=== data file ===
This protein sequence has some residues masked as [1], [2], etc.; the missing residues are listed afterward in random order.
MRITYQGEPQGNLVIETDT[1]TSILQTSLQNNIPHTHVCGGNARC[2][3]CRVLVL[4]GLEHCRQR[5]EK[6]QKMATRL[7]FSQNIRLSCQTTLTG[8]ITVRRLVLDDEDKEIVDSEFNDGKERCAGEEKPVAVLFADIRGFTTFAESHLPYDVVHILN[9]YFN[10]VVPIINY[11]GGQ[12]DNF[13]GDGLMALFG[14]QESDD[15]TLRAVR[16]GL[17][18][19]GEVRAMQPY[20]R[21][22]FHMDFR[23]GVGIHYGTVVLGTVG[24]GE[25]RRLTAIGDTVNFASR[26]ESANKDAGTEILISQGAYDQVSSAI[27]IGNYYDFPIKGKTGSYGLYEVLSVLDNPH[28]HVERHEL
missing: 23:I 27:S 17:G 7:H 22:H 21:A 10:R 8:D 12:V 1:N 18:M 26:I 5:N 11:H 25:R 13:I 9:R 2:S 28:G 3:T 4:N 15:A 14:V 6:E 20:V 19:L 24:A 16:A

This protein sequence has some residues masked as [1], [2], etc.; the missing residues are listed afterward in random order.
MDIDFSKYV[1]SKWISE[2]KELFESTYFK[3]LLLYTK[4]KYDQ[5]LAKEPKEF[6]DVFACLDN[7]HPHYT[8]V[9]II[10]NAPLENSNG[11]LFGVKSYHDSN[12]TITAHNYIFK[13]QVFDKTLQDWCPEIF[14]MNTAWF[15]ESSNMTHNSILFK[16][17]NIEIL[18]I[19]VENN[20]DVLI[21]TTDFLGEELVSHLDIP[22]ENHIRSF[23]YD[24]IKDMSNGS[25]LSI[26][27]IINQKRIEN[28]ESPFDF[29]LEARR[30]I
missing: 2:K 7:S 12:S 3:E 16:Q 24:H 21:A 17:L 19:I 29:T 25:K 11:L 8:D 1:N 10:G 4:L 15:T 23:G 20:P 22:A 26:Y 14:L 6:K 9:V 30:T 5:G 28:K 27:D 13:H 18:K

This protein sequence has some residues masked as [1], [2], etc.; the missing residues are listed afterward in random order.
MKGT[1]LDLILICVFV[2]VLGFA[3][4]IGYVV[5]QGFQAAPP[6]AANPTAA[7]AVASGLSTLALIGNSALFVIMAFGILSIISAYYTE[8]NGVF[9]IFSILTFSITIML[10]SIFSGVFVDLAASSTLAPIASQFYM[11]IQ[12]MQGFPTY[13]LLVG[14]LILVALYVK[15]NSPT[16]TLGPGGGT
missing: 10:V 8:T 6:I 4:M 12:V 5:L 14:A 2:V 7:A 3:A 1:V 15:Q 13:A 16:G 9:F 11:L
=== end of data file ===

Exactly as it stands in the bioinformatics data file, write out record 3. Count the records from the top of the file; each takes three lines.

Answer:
This protein sequence has some residues masked as [1], [2], etc.; the missing residues are listed afterward in random order.
MKGT[1]LDLILICVFV[2]VLGFA[3][4]IGYVV[5]QGFQAAPP[6]AANPTAA[7]AVASGLSTLALIGNSALFVIMAFGILSIISAYYTE[8]NGVF[9]IFSILTFSITIML[10]SIFSGVFVDLAASSTLAPIASQFYM[11]IQ[12]MQGFPTY[13]LLVG[14]LILVALYVK[15]NSPT[16]TLGPGGGT
missing: 10:V 8:T 6:I 4:M 12:V 5:L 14:A 2:V 7:A 3:A 1:V 15:Q 13:A 16:G 9:F 11:L